Showing posts from March, 2016

The Art of Jan and Cora Gordon in The New York Times 1932

In her segment on "Activities in London" in The New York Times of December 18, 1932, Ruth Green Harris writes the following comments on English contemporary art, the quality of Cora Gordon's drawings and the book for art students being written by Jan Gordon. " It seems to me the English artist is at his best when he does brilliant character drawings. They are too full of character to be called caricature. Here craftsmanship is used to a beautiful end, for the artist has reached beyond the technical business, has recovered from the art school, and can buckle down to his - art. Cora Gordon's drawings, for instance. She never stops drawing with a command that cannot be translated into any other medium. You look at a a head and say to yourself it is such and such. But it isn't. There is no right word because she has used just the right line. And this cunning is English. Perhaps a Frenchman does not leave himself so completely out of the subject. These draw

Jan and Cora Gordon (1928) on "Coney Island as a World Show."

In The New York Times of June 3rd 1928 is an article by Jan and Cora Gordon  on "Coney Island as a World Show." The newspaper introduced the article with, " European visitors view the resort as a happy babel where our new citizens from far lands romp on the sand, revel in the mechanical thrills and chatter in their native tongues. " "Rollicking Coney Island, now ready to meet the Summer multitudes with new frills and thrills, is always a source of wonder to the visitor from overseas. In the following article two English artists who have been 'motor vagabonds' in many countries set forth their impressions of this truly American playground." " Coney Island's multitude swirls over boardwalk and beach like human graffiti " Much of the text of the article is later reused in " On Wandering Wheels " (1929), including the account of the German "professional wild man" , who, as a supper companion of the Gor

"Mr. and Mrs. Jan Gordon Show 'Vagabonding' Work" at the Weyhe Galleries, New York, 1927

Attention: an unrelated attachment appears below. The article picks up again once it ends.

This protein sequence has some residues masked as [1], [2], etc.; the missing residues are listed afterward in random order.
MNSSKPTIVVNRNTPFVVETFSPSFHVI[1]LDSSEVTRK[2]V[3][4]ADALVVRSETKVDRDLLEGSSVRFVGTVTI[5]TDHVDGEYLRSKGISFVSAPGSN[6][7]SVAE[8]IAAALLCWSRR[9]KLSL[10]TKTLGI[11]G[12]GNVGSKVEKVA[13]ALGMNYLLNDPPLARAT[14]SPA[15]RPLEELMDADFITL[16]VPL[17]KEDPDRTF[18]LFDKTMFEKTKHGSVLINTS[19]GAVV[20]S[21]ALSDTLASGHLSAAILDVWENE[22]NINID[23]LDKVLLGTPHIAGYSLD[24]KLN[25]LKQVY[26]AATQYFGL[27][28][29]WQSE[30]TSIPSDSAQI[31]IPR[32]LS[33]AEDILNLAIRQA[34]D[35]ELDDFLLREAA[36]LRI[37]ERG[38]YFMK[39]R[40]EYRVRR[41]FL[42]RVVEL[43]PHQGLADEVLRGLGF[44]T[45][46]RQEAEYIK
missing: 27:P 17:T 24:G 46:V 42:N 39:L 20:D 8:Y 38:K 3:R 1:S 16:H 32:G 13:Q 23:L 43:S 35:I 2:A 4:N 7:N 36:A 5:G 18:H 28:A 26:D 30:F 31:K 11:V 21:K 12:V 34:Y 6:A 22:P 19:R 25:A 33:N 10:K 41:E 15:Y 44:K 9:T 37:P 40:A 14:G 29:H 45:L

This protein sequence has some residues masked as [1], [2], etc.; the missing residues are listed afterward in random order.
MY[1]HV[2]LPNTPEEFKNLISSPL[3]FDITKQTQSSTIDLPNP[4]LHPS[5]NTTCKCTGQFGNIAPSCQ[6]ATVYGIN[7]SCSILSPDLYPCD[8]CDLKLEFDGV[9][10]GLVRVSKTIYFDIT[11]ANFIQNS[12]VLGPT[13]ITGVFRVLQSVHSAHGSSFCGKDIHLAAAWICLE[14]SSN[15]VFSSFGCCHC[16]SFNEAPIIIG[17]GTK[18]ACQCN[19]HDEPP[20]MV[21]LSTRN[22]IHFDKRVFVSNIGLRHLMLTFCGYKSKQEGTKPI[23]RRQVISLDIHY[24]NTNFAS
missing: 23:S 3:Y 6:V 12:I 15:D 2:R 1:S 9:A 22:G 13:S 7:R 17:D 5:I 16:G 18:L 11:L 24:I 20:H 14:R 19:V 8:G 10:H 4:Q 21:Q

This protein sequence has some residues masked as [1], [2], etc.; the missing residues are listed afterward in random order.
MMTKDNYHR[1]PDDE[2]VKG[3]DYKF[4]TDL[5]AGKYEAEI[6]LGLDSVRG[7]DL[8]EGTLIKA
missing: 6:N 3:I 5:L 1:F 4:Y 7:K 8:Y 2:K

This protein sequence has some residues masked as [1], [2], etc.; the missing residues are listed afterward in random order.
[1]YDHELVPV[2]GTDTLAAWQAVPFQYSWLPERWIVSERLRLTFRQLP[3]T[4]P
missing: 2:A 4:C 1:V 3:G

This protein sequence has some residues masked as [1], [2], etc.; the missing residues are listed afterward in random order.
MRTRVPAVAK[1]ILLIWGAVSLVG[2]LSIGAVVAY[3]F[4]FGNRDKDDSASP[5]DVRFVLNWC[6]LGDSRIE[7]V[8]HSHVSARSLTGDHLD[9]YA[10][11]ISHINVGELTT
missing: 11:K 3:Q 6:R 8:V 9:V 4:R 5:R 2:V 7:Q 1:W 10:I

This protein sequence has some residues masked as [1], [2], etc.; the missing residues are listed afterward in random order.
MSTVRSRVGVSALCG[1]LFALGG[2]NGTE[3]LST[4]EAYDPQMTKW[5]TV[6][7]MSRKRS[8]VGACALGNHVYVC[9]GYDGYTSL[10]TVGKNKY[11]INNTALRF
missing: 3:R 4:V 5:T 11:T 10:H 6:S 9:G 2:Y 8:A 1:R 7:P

The New York Times of November 27th 1927, carries an article on a show at the New York Weyhe Galleries by Jan and Cora Gordon . " Jan Gordon and his wife, Cora J. Gordon, have spent several months in this country, 'vagabonding'; and now they have come to New York to exhibit some of their pictures at the Weyhe Galleries . Mr. Gordon's book on modern French painting is well known, and the two English artists have collaborated, besides, in writing several delightful books of travel, illustrated with work done along the way. While a few of the pictures shown here were painted in this country (notably some farm scenes), most of them take the spectator further afield, to Albania , Portugal and Southern Spain . These studies bring one into close and delightfully informal contact with places that cease to be aloof or strange. The travelers never enter with fanfare, through a prepared front door. They prefer to slip into a place quite simply, quite humbly, and, from the

An Obituary for Jan Gordon in the New York Times

I recently found this obituary for Jan Gordon in the New York Times of February 3rd 1944. " JAN GORDON DIES; ARTIST, MUSICIAN British Author, Lecturer and Traveler - Expert Player of Guitar, Mandolin By Cable to THE NEW YORK TIMES. LONDON, Feb. 2 - Godfrey Jervis Gordon, artist, author, art critic, folk musician, lecturer and traveler, who wrote under the name Jan Gordon, died today at his home in London. He would have been 62 years old on March 11. Of his many books, ' Modern French Painters ' is outstanding for its lucid analysis of the aims of such movements as Cubism. He had a wide knowledge of the folk music of various countries and was an expert player of such instruments as the guitar and mandolin and knew a good deal about their construction and history. The son and grandson of clergymen, Jan Gordon, to use the name by which he was generally known, was educated at Marlborough College and the Truro School of Mines. In the first World War he was chief d